Information security in the real estate industry is a huge, multi-faceted challenge. Much is at stake, including, ultimately, trust in the Realtor brand. The hardest part of the challenge, from my perspective, is that there are a large number of leaders that need to care about it who don’t care, and some who do care get fatigued or grow hopeless at how hard it is and how long a road there is to deal with it. When more than 40% of top MLS, association, and broker websites aren’t even keeping up with basic security patches, and most organizations are not assessing security risks regularly and remediating issues, it almost makes me want to throw up my hands in defeat. But I never have, and I never will. And now there’s a small glimmer of hope, at least in one little corner of our industry, and that’s the xDTM standard (http://www.xdtm.org/).
Version one of the xDTM standard, which was just published in March of 2016, describes best practices for digital transaction management. It covers information security and so much more:
The xDTM standards group has a board of directors that crosses many industry boundaries:
Is this standard perfect? Not even close. For example, the standards for authentication are completely out of line with those being set by the NIST, the National Institute of Standards and Technology (https://pages.nist.gov/800-63-3/) – but at least xDTM mandates more than one form of authentication be used, even if some of them are completely unacceptable by NIST standards. All of that said, we’re only on version 1.0 of xDTM – the standard still has room to evolve.
For those brokers and MLSs contracting for transaction management systems, finally there’s an easy way to reference minimum standards requirements for security and all of the other areas shown in the first picture above. Vendors can be contractually required to be compliant with the xDTM standard and become compliant with new versions within a specific time period. I believe that, with NAR, RESO, and Upstream getting involved with DTM, we can expect that some mandates may be in the works – and I think that’s a good thing. Change from within would be better than possibly even more burdensome further government regulation.
The path forward with xDTM won’t be easy for our industry. Some may look at it and think it’s all a bit much. And maybe some aspects of it don’t make sense for all parts of the real estate transaction, which is not the same kind of real-time transaction as purely financial transactions, which some of the standard seem to be designed around. The standard is complicated, and could mean technology services might need to be more expensive to address compliance costs. Most importantly, our industry will need to carefully consider what aspects of the agent workflow belong in a transaction system and would thus be covered by the standard. For example, though the earnest money and money disbursement processes don’t currently reside in our online transaction management systems, I believe they should occur in software systems that would be covered by xDTM. If they were, we’d see a whole lot less of the wire fraud that has been plaguing the industry. Also, some types of client collaboration / forms platforms may need to be covered by xDTM.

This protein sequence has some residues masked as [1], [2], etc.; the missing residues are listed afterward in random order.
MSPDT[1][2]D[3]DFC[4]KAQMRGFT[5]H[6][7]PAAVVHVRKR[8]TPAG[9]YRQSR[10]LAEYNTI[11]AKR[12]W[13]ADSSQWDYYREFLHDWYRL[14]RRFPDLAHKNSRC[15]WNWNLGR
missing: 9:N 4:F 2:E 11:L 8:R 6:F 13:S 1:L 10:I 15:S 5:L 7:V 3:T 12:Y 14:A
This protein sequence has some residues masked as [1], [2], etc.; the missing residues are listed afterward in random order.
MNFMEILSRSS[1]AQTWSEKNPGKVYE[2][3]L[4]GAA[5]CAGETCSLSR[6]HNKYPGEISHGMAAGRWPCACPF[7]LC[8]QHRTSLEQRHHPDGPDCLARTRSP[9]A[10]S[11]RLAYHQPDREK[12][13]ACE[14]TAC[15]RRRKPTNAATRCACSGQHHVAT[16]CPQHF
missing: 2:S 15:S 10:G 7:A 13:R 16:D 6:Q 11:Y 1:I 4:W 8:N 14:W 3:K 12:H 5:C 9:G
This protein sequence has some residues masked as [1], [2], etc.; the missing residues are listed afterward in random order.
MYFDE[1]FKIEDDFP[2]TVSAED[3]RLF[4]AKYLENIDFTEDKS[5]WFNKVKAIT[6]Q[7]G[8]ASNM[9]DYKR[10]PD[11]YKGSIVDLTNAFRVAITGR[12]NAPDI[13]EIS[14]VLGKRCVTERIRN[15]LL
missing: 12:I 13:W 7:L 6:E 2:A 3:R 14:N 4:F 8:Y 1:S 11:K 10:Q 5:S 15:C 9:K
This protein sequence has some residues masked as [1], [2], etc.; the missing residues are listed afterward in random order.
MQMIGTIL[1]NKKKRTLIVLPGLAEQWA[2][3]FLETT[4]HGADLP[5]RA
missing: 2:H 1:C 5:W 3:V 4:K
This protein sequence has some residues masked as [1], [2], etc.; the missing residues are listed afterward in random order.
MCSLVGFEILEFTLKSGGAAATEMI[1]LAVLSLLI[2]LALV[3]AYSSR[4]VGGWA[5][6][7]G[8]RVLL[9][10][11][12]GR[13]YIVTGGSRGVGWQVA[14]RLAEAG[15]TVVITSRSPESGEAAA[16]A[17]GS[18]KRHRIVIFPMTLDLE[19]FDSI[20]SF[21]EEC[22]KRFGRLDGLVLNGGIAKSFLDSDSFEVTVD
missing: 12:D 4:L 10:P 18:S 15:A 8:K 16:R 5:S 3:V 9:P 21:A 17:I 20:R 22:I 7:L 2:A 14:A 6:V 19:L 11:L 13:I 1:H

What does all of this mean to you? If you’re a broker or agent, it means that the technology systems you depend on should become more secure, usable, and dependable. If you’re a broker, MLS or other organization contracting for transaction systems, it means you have a standard to point to as a minimum requirement for vendors. And, for transaction management and related system vendors, it means having well-articulated definitions of where you need to be with your product.
We have a lot of information security challenges for our industry – authentication, general hacking risk, screen scraping and a “grey market” for copyrighted content, wire fraud, the physical risk to the client and transaction files, and so much more. Now, with important industry parties lining up behind a standard for at least a small part of our industry’s challenge, hopefully we will see renewed energy to address the rest of it. I’m ready to help.
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